Knowledge is not a static entity. It is not obtained by discovering universal truths. Instead, it is a process of creation and simultaneously an outcome. It is mediated, socially (re)defined, and accepted or rejected. It always contains an underlying sense of rationality, however understood, and is dependent on temporal and spatial contexts. This dynamic image … Continue reading ‘Knowledge in the Making’ at Forum Wissen Göttingen
"Lund University invites applications for a Two-Year Postdoctoral Fellowship in the History of Knowledge at the Department of History" (Further Details). Application deadline: September 15.
Some Examples and a Call for Papers (Deadline: July 15, 2017) Manuals and handbooks are widely disseminated tools in the production and circulation of knowledge, used not only in education, science, and technology, but also in broader social and cultural contexts, such as the arts, religion, business, and politics. Undertaking to present a concise body … Continue reading Learning by the Book: Manuals and Handbooks in the History of Knowledge
The history of knowledge is flourishing. Exciting conferences are being arranged, new institutional arrangements are emerging, and a whole range of fresh studies are being published. German-speaking scholars have led the way by proclaiming that Wissensgeschichte (the history of knowledge) is something different than Wissenschaftsgeschichte (the history of science and scholarship), and in the 2010s … Continue reading From Cultural History to the History of Knowledge
Mark Stoneman has been busy the past couple weeks with a special issue of Geschichte & Gesellschaft on migrant knowledge. The issue, which should appear later this summer, is edited by Simone Lässig and Swen Steinberg, and all but one of the articles is in English. Also contributing are Jan Logemann, Rebekka v. Mallinckrodt, Glenn … Continue reading Editorial News
As nations brace to firm up their borders in 2017, a short history of people who inhabited the periphery reminds us of the role boundaries played in an earlier era of globalization. The early woodcuts that helped define this periphery offer a window into the history of knowledge about the Other and also tell us … Continue reading Visual Epistemology and a Short History of the Monstrous Races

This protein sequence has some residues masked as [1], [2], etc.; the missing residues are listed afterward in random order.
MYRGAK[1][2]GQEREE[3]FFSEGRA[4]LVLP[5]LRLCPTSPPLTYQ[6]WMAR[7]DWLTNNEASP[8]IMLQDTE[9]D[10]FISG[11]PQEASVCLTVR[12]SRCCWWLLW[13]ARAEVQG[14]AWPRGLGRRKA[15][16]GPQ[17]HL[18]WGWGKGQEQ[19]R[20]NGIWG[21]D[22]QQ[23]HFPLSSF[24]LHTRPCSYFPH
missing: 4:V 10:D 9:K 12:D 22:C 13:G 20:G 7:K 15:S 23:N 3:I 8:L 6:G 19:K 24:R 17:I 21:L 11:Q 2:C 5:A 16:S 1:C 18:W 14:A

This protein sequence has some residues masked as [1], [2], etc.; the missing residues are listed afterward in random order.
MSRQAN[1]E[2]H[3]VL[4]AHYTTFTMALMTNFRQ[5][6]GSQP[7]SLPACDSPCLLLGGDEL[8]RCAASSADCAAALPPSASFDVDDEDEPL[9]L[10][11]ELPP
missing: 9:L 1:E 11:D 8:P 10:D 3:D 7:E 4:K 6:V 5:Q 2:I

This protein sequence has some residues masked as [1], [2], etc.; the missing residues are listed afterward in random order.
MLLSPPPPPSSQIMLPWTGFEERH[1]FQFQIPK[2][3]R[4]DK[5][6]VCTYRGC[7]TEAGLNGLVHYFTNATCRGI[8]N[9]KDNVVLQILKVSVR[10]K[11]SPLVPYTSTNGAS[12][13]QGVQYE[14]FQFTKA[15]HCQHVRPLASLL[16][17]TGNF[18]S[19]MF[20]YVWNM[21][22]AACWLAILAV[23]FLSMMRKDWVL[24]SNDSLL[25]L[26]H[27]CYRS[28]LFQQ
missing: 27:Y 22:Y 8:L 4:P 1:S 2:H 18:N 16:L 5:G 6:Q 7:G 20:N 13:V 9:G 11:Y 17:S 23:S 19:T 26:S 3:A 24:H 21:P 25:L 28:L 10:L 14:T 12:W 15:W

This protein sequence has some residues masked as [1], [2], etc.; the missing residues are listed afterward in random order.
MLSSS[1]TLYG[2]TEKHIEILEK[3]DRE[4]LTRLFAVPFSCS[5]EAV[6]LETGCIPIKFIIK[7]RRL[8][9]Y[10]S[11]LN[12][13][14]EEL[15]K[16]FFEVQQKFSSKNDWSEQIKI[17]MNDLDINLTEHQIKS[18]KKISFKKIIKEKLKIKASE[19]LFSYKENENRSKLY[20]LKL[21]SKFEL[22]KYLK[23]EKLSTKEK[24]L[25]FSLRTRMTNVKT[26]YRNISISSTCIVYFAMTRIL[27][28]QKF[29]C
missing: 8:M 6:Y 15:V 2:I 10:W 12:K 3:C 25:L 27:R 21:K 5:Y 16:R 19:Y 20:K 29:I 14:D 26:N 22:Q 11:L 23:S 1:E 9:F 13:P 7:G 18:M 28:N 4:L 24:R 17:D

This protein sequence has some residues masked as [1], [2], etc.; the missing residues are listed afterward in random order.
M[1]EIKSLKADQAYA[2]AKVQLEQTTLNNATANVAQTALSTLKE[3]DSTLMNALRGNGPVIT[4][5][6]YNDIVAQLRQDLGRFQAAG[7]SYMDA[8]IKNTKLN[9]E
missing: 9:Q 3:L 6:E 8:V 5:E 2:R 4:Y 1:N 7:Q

Following up on Mischa Honeck's interesting post, "Innocent Ignorance: Whitewashing an Empire with the Boy Scouts of America," which includes a link to a 1914 Boy Scout Handbook, we have found a year's worth of Boys' Life from 1915 at the Internet Archive. This official BSA magazine contains stories, Scouting news, advice, photographs, advertisements, and … Continue reading Boys’ Life
Film from 1960 about the role of women in the consumer product development research process at Corning Glass Works. As highly gendered and white as Mad Men, but less glamorous. Runtime: 13:32.
Commenting on his famous work Le Penseur, or The Thinker, a century ago, the French sculptor Auguste Rodin described his subject in terms of its utter (masculine) physicality. “What makes my Thinker think is that he thinks not only with his brain, with his knitted brow, his distended nostrils and compressed lips, but with every … Continue reading Rodin’s Thinker, the New Deal, and Libraries as Spaces of Knowledge
The history of organized youth has much to offer scholars interested in processes of knowledge formation and dissemination. This is particularly true of an organization as easily recognizable and widely influential as the Boy Scouts of America (BSA). Popular culture in the United States is replete with images of cheerful Scouts roaming the woods or … Continue reading Innocent Ignorance: Whitewashing an Empire with the Boy Scouts of America